|| Checking for direct PDF access through Ovid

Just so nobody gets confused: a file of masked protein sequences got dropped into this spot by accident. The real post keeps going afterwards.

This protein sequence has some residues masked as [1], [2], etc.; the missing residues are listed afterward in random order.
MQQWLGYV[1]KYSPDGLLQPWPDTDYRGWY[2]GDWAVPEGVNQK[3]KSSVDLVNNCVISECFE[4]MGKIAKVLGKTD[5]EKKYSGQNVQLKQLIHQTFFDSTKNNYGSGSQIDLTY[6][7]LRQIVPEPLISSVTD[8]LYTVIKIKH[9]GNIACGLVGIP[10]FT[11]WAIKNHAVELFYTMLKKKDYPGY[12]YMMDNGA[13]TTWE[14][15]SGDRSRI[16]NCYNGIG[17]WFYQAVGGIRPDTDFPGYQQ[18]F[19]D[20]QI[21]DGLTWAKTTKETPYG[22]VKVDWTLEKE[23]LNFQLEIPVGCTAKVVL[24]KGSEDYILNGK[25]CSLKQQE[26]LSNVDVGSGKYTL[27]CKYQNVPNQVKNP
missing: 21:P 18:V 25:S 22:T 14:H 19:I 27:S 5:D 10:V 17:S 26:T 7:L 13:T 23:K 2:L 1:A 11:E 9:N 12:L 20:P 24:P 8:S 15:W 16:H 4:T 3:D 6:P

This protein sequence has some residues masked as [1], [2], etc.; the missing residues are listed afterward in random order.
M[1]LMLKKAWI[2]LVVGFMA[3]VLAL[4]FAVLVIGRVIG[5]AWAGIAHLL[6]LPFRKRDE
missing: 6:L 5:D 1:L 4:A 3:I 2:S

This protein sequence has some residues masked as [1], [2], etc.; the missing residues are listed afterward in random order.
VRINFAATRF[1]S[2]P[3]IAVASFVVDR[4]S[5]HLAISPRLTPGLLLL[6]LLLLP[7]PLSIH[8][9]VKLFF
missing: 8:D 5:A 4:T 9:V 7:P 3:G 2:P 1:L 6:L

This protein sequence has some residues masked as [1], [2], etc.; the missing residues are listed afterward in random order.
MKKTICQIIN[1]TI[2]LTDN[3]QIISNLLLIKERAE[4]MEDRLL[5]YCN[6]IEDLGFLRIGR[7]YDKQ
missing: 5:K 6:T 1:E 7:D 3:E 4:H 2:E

Janus family kinases (JAKs) are essential molecules for cytokine responses and attractive targets for the treatment of transplant rejection and autoimmune diseases. Several JAK inhibitors have shown demonstrable effects on acute rejection in experimental cardiac transplant models. However, little is known about the potential benefits of JAK inhibitors on chronic rejection outcomes such as vasculopathy and fibrosis. Here, we examined the pharmacological profile of a novel JAK inhibitor, AS2553627, and explored its therapeutic potential in chronic rejection as well as acute rejection in a rat cardiac transplant model. AS2553627 potently inhibited JAK kinases but showed no inhibition of other kinases, including TCR-associated molecules. The compound also suppressed proliferation of IL-2 stimulated human and rat T cells. In a rat cardiac transplant model, oral administration of AS2553627 alone or co-administration with a sub-therapeutic dose of tacrolimus effectively prolonged cardiac allograft survival, suggesting the efficacy in treating acute rejection. To evaluate the effect on chronic rejection, recipient rats were administered a therapeutic dose of tacrolimus for 90 days. In combination with tacrolimus, AS2553627 significantly reduced cardiac allograft vasculopathy and fibrosis that tacrolimus alone did not inhibit. AS2553627 at the effective dose in rat transplantation models did not significantly reduce reticulocyte counts in peripheral whole blood after in vivo erythropoietin administration, indicating a low risk for anemia. These results suggest that AS2553627 may be a therapeutic candidate for the prevention of not only acute but also chronic rejection in cardiac transplantation.